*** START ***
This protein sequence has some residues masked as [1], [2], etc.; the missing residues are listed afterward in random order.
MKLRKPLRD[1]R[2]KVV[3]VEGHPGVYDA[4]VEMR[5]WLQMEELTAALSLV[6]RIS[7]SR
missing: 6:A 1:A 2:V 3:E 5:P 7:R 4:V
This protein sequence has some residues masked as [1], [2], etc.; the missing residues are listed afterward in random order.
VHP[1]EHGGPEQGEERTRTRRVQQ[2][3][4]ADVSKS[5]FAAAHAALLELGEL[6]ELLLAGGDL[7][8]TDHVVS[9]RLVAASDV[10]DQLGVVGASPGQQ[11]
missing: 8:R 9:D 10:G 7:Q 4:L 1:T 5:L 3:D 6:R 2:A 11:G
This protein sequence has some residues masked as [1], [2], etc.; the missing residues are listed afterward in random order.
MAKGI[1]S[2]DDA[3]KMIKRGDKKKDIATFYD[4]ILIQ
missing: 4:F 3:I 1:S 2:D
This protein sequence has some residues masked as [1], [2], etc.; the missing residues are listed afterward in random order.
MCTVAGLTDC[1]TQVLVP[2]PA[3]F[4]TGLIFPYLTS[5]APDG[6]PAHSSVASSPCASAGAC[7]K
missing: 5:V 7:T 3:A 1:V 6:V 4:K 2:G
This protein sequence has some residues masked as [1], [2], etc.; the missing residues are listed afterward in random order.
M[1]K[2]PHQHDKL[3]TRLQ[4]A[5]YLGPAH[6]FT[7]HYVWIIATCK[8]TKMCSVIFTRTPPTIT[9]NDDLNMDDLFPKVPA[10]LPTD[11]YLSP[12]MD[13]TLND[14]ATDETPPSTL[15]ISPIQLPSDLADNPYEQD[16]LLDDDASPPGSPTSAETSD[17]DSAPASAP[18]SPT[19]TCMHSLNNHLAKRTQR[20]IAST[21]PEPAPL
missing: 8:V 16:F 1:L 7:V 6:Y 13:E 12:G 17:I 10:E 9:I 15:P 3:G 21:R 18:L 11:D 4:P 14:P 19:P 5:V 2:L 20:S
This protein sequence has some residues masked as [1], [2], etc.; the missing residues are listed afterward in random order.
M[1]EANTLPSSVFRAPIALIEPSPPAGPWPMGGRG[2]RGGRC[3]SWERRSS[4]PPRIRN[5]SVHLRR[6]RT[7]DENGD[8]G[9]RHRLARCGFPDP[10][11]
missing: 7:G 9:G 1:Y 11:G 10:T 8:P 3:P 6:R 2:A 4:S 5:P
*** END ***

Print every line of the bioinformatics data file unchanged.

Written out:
This protein sequence has some residues masked as [1], [2], etc.; the missing residues are listed afterward in random order.
MKLRKPLRD[1]R[2]KVV[3]VEGHPGVYDA[4]VEMR[5]WLQMEELTAALSLV[6]RIS[7]SR
missing: 6:A 1:A 2:V 3:E 5:P 7:R 4:V
This protein sequence has some residues masked as [1], [2], etc.; the missing residues are listed afterward in random order.
VHP[1]EHGGPEQGEERTRTRRVQQ[2][3][4]ADVSKS[5]FAAAHAALLELGEL[6]ELLLAGGDL[7][8]TDHVVS[9]RLVAASDV[10]DQLGVVGASPGQQ[11]
missing: 8:R 9:D 10:G 7:Q 4:L 1:T 5:L 3:D 6:R 2:A 11:G
This protein sequence has some residues masked as [1], [2], etc.; the missing residues are listed afterward in random order.
MAKGI[1]S[2]DDA[3]KMIKRGDKKKDIATFYD[4]ILIQ
missing: 4:F 3:I 1:S 2:D
This protein sequence has some residues masked as [1], [2], etc.; the missing residues are listed afterward in random order.
MCTVAGLTDC[1]TQVLVP[2]PA[3]F[4]TGLIFPYLTS[5]APDG[6]PAHSSVASSPCASAGAC[7]K
missing: 5:V 7:T 3:A 1:V 6:V 4:K 2:G
This protein sequence has some residues masked as [1], [2], etc.; the missing residues are listed afterward in random order.
M[1]K[2]PHQHDKL[3]TRLQ[4]A[5]YLGPAH[6]FT[7]HYVWIIATCK[8]TKMCSVIFTRTPPTIT[9]NDDLNMDDLFPKVPA[10]LPTD[11]YLSP[12]MD[13]TLND[14]ATDETPPSTL[15]ISPIQLPSDLADNPYEQD[16]LLDDDASPPGSPTSAETSD[17]DSAPASAP[18]SPT[19]TCMHSLNNHLAKRTQR[20]IAST[21]PEPAPL
missing: 8:V 16:F 1:L 7:V 6:Y 13:E 12:G 17:I 10:E 9:I 15:P 3:G 21:R 18:L 11:D 4:P 14:P 19:P 5:V 2:L 20:S
This protein sequence has some residues masked as [1], [2], etc.; the missing residues are listed afterward in random order.
M[1]EANTLPSSVFRAPIALIEPSPPAGPWPMGGRG[2]RGGRC[3]SWERRSS[4]PPRIRN[5]SVHLRR[6]RT[7]DENGD[8]G[9]RHRLARCGFPDP[10][11]
missing: 7:G 9:G 1:Y 11:G 10:T 8:P 3:P 6:R 2:A 4:S 5:P